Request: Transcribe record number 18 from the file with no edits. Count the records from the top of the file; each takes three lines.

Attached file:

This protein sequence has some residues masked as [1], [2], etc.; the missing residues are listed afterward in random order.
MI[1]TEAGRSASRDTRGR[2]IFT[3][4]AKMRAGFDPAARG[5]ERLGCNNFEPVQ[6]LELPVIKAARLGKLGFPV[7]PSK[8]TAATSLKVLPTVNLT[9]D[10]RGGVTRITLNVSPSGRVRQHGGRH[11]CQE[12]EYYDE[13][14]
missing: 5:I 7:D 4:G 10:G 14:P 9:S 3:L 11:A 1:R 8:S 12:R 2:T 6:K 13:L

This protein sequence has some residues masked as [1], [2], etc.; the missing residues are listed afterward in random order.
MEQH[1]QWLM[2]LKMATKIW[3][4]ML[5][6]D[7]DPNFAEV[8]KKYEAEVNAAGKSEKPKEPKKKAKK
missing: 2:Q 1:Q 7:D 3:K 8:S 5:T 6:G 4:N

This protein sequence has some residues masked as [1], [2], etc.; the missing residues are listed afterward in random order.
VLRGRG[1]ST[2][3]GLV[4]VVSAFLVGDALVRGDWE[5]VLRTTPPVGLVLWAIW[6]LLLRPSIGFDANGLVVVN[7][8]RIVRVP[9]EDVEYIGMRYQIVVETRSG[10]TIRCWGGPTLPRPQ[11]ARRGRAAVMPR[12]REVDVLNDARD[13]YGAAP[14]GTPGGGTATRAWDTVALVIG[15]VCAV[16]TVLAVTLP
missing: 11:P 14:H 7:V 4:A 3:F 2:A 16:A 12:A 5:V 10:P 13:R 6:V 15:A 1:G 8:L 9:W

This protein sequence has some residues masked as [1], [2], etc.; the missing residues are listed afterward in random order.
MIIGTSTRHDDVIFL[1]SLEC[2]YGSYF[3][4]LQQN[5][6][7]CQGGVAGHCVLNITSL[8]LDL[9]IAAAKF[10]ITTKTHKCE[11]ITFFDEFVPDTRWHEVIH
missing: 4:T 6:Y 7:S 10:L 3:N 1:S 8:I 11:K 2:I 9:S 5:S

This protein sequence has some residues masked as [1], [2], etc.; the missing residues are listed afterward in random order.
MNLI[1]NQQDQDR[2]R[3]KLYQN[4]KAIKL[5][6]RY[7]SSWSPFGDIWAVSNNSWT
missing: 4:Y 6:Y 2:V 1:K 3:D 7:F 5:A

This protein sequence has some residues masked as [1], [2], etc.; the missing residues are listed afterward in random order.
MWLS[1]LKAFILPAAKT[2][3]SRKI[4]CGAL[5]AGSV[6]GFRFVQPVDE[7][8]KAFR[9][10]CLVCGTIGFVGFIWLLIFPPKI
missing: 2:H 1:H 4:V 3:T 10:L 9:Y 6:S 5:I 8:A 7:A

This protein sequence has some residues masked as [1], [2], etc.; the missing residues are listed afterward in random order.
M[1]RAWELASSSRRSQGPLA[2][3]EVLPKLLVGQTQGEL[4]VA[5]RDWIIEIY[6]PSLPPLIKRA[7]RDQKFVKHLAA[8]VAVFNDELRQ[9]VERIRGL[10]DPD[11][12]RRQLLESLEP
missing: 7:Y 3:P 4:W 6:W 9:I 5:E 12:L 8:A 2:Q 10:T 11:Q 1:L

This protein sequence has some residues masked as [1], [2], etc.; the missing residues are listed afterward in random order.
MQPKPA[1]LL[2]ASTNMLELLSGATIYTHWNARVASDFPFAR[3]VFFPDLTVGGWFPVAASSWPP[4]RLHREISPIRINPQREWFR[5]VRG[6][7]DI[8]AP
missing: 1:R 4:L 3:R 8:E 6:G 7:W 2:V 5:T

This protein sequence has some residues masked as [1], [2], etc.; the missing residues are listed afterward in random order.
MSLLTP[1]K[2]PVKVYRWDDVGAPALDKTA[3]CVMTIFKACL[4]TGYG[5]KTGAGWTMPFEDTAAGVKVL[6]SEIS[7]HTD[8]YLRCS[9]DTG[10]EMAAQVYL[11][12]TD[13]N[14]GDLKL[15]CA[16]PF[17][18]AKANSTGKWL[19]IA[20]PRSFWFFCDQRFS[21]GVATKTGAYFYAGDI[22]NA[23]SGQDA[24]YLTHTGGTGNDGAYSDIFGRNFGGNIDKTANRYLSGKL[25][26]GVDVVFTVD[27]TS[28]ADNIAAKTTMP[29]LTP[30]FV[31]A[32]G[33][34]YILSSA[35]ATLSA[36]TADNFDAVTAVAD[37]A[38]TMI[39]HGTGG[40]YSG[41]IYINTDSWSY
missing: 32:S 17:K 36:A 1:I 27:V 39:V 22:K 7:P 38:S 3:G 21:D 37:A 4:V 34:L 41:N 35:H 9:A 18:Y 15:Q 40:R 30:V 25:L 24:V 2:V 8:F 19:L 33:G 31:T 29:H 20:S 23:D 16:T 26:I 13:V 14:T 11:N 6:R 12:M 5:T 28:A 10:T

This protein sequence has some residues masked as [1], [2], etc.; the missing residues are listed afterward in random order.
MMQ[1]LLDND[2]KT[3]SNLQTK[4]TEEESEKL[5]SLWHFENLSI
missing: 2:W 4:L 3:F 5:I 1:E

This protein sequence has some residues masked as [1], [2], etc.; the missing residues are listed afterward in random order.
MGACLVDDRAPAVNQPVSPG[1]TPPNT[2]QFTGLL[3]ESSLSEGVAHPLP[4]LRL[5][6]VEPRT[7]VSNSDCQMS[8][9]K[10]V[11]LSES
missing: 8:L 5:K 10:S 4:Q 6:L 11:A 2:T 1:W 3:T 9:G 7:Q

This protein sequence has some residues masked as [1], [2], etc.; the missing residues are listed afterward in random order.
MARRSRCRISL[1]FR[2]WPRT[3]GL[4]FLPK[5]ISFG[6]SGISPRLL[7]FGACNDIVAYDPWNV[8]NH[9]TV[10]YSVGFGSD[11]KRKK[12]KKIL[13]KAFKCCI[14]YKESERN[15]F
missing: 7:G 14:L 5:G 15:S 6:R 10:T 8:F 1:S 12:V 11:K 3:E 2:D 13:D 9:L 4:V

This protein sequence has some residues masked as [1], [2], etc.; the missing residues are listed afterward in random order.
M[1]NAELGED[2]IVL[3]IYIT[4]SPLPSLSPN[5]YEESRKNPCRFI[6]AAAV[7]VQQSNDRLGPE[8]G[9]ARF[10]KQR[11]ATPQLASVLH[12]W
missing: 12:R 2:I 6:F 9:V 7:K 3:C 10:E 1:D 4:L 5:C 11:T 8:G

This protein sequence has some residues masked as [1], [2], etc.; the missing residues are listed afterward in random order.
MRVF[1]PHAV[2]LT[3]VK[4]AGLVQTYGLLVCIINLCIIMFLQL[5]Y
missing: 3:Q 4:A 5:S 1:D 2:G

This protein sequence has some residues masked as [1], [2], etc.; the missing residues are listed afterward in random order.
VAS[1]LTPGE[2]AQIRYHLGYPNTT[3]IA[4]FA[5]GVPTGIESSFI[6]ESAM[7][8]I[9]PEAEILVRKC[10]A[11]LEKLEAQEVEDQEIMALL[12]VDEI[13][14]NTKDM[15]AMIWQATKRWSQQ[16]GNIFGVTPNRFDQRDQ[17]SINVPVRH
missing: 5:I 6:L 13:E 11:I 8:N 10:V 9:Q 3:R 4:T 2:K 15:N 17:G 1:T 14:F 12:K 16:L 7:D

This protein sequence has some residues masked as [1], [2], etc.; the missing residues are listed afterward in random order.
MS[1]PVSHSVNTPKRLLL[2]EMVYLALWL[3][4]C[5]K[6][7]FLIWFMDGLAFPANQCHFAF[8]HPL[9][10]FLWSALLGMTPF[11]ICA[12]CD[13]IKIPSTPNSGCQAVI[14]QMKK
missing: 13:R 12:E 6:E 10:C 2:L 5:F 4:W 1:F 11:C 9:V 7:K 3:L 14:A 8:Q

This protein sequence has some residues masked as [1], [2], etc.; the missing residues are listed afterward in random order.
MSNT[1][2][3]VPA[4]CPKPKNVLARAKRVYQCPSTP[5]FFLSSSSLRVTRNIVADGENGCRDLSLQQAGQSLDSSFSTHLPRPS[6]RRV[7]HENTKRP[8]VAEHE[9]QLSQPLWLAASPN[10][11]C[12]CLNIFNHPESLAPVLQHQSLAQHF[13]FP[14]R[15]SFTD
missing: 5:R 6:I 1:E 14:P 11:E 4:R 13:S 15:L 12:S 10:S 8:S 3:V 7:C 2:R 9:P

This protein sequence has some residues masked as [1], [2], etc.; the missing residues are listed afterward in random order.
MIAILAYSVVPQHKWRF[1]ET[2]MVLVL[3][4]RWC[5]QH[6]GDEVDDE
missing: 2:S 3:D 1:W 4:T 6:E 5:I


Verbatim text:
This protein sequence has some residues masked as [1], [2], etc.; the missing residues are listed afterward in random order.
MIAILAYSVVPQHKWRF[1]ET[2]MVLVL[3][4]RWC[5]QH[6]GDEVDDE
missing: 2:S 3:D 1:W 4:T 6:E 5:I